Monday, June 3, 2013

Frame 7

Who is This, Anyway?

What goes on in your imagination when you look at an anonymous photograph? Neither you nor I know who is in this picture, but because it’s an image of a woman placed in an interesting background we may begin to conjure up a story about her.

What does this photograph say to us? Although we obviously have no connection to her, the story behind why and where it was taken may pique our curiosity. We may flip the picture over, hoping for a note or name on the back. We know she existed. She was at this place, but why and with whom? This is one of photography’s great gifts—the image on a photograph is or was a representation of reality. (I’m talking about un-manipulated photography in this instance.)

Other forms of artistic representation, paintings, for example, are a reconstruction of the real. A painting results from an interpretive process that deals with the interaction of mind, hand, paint and canvas that is beyond the casual act of recording a person or place. When we look at a painting we also look at technique, at surface.

But a photograph’s only requirement is for us to point a camera and push a button. What is left to the viewer is to recognize what is in the picture. The narrative of a photograph overwhelms technique and surface. Photos invite us to make up our own story. We think of them fundamentally as a documentary, recording device/activity. The photograph encourages us to surmise.

This is true even if we have taken the image ourselves. A photograph is a representation of an occurrence; it is by its nature an artifact of the past. We may or may not remember the circumstances of a particular image: who was outside the frame of this picture; when precisely the button was pressed; we may not know some of the people in the photograph; what was going on at the time; why that person had a specific expression.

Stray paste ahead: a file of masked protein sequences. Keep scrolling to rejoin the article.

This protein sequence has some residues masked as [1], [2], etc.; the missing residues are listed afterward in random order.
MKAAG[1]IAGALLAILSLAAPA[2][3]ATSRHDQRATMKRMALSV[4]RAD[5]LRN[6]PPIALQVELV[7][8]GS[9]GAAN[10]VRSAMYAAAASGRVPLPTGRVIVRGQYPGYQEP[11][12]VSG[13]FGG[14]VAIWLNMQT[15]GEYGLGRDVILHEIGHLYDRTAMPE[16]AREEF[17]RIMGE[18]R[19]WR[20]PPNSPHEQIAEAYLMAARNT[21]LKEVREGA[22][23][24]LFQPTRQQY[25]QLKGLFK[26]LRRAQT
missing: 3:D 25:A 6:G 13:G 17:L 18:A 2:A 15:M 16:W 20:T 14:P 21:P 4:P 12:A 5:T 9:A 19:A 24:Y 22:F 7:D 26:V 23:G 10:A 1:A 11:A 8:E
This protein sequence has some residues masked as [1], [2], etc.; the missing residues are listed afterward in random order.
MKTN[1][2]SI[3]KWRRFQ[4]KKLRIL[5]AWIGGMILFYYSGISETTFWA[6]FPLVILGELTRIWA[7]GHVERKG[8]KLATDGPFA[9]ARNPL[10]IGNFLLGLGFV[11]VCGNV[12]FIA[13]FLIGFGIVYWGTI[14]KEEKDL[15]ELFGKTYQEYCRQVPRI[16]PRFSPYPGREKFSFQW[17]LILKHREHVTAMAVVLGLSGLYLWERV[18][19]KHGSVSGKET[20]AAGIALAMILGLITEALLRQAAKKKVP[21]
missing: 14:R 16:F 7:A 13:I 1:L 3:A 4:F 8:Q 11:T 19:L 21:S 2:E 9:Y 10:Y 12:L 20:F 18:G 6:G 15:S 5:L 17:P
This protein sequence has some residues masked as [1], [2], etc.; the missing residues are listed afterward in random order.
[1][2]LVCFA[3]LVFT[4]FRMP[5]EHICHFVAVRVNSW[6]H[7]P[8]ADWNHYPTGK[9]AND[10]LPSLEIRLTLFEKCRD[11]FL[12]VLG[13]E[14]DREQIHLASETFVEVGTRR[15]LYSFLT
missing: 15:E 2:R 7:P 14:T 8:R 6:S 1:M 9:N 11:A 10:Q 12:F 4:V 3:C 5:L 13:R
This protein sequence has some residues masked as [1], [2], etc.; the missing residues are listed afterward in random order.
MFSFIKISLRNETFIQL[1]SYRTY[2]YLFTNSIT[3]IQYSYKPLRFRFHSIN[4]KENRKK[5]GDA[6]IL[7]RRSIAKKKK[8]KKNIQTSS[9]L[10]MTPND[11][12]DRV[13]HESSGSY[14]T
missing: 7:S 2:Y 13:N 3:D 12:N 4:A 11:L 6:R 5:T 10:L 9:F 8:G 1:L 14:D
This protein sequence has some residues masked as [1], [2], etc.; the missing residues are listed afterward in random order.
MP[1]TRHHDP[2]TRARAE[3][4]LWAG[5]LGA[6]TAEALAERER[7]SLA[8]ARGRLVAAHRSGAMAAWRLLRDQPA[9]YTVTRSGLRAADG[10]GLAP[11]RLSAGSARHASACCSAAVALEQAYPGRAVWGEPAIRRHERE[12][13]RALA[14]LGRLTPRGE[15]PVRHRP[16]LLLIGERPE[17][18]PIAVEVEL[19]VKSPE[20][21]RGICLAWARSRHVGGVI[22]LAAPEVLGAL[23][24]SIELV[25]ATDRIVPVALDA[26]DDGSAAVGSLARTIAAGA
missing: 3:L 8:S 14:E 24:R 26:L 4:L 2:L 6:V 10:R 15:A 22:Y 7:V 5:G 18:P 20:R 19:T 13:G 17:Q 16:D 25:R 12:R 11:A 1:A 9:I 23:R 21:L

Our false memories of that moment may fill in some of the answers, making us unsure if what we remember is right. Time is erosive. All that we may know is that we took the photo, or did we give the camera to someone else to take a few pictures at the party, hmmm…? 

Yet we can still construct a satisfying story that suits our vague memory of the why, how and when, can’t we? We have the evidence, this photo. We know we were there. We know we took some of the photos. Though which ones (a pertinent question, especially if we had been drinking) did we take? The story we think we remember becomes our representation of the “facts,” which is a representation of the image in the photograph, which itself is a representation of a moment in time—which are all cut loose from the moorings of reality. But, we have this photo. What does it mean? What story can we concoct? Is it true? In the end, does it matter?

Tell me what you think

Frame 7A
Scan and place anonymous photos of people, events. Concoct a story about the image.

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